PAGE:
Make Kanye 2006 Again


Zoe Lodge

Let’s go back to a an era before red baseball caps, please.

Pete Davidson was ahead of the game in his appearance on a 2018 Saturday Night Live Weekend Update segment, where he discussed Kanye West’s support of Donald Trump and his emerging public right-wing ideals and proceeded to produce a red Trump-style baseball cap embroidered with the words Make Kanye 2006 Again.

The irony of it all is that Kanye wasn’t that great in 2006 either, he just got away with his outlandish comments and actions. In 2005, Kanye not only claimed that AIDS was a man-made disease placed in Africa, but also that George Bush, the president at the time, “hates Black people.” The former comment was made at a televised charity benefit for AIDS and the latter for Hurricane Katrina relief, something for which Bush had previously been criticized for not providing enough support.

Kanye has been dancing on thin ice since the beginning of his career, stomping cracks with every offensive outburst and public feud. For me, Kanye crashed through that ice back in 2009, when he stormed the stage at the VMA’s and publicly insulted Taylor Swift, telling her that she didn’t deserve the award she was accepted at the time. 

About a year ago, I got into an argument with one of my friends about my dislike of Kanye. He claimed that Kanye wasn’t really a bad person, despite the fact that he had at the time been publicly attacking his ex-wife and the mother of his children, Kim Kardashian. I think that we had different perspectives on the issue because where I saw Kanye’s deep history of offensive outbursts and deep-rooted misogyny, my friend saw petty A-list squabbles. However, Kanye’s recent outbursts are a clear indicator that this is not the case…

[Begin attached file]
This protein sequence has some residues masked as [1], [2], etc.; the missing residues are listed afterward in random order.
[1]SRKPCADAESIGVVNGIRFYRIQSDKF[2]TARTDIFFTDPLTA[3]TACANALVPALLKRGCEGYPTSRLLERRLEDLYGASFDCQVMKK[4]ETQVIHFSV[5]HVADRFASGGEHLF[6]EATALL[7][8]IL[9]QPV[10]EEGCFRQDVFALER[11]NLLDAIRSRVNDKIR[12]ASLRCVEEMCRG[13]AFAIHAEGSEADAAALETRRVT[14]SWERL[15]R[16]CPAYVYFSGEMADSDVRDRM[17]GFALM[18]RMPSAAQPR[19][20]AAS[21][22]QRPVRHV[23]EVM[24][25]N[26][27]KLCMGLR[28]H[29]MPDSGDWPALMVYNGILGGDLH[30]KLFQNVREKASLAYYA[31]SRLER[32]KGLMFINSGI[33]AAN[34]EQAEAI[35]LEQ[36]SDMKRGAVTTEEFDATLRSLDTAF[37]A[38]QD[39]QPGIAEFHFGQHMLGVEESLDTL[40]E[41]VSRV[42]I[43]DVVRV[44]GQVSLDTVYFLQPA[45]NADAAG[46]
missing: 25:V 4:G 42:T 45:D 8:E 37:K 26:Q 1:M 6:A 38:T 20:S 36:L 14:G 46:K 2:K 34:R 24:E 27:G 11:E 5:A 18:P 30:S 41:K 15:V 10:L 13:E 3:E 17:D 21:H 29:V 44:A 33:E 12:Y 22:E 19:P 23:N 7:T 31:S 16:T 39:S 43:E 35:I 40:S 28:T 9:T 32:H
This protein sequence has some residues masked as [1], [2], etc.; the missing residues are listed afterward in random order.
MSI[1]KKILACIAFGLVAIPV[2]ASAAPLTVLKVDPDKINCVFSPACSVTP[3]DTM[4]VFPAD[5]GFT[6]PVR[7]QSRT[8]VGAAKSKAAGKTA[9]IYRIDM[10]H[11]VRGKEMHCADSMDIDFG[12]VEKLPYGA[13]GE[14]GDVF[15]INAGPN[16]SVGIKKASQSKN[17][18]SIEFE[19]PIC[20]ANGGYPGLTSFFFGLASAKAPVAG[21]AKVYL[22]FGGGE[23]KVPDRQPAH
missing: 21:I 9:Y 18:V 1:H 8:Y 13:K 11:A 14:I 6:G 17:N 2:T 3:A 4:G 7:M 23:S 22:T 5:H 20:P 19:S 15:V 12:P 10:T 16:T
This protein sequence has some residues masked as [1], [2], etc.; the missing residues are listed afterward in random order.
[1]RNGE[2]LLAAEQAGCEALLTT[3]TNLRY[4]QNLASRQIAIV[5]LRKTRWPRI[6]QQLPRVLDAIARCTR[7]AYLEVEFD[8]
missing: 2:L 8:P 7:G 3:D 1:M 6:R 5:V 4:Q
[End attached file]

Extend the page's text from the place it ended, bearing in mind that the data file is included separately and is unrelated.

To give a quick timeline of Kanye’s recent downfall:

October 3, 2022: Kanye and right-wing commentator Candace Owens debuted Kanye’s “White Lives Matter” shirts at the Yeezy fashion show in Paris.

Oct 7: Kanye was banned from Instagram when he posted a screenshot where he said he was going to use Sean Combs “as an example to show the Jewish people that told you to call me that no one can threaten or influence me”—which the American Jewish Committee says invokes “tropes like greed and control” about Jewish people.

Oct 9: Kanye announces on Twitter that he’s going to go “death con 3 on Jewish people” [sic] and says he’s not being antisemitic because black people are Jewish too. He is then locked out of Twitter.

The beginning of the end for Kanye as he begins his antisemitic Twitter tirade, courtesy of (Zoe Lodge)

Oct 10: Kanye posts videos on youtube that include him showing porn to Adidas execs following the termination of his brand deals and contracts with various companies.

Oct 11: Kanye claimed that the term “Jew” refers to the “the 12 lost tribes of Judah . . . who the people known as the race Black really are”—a belief the Anti-Defamation League says stems from the Black Hebrew Israelite movement.

Oct 15: Kanye claimed that George Floyd died of a fentanyl overdose, then called Floyd’s family “greedy” after they threatened to sue him for the remark

Oct 17: Talks about the “Jewish underground media mafia” and says his “death con 3” [sic] remarks referred to when “Black musicians signed to Jewish record labels and those Jewish record labels take ownership,” a form of “modern-day slavery.”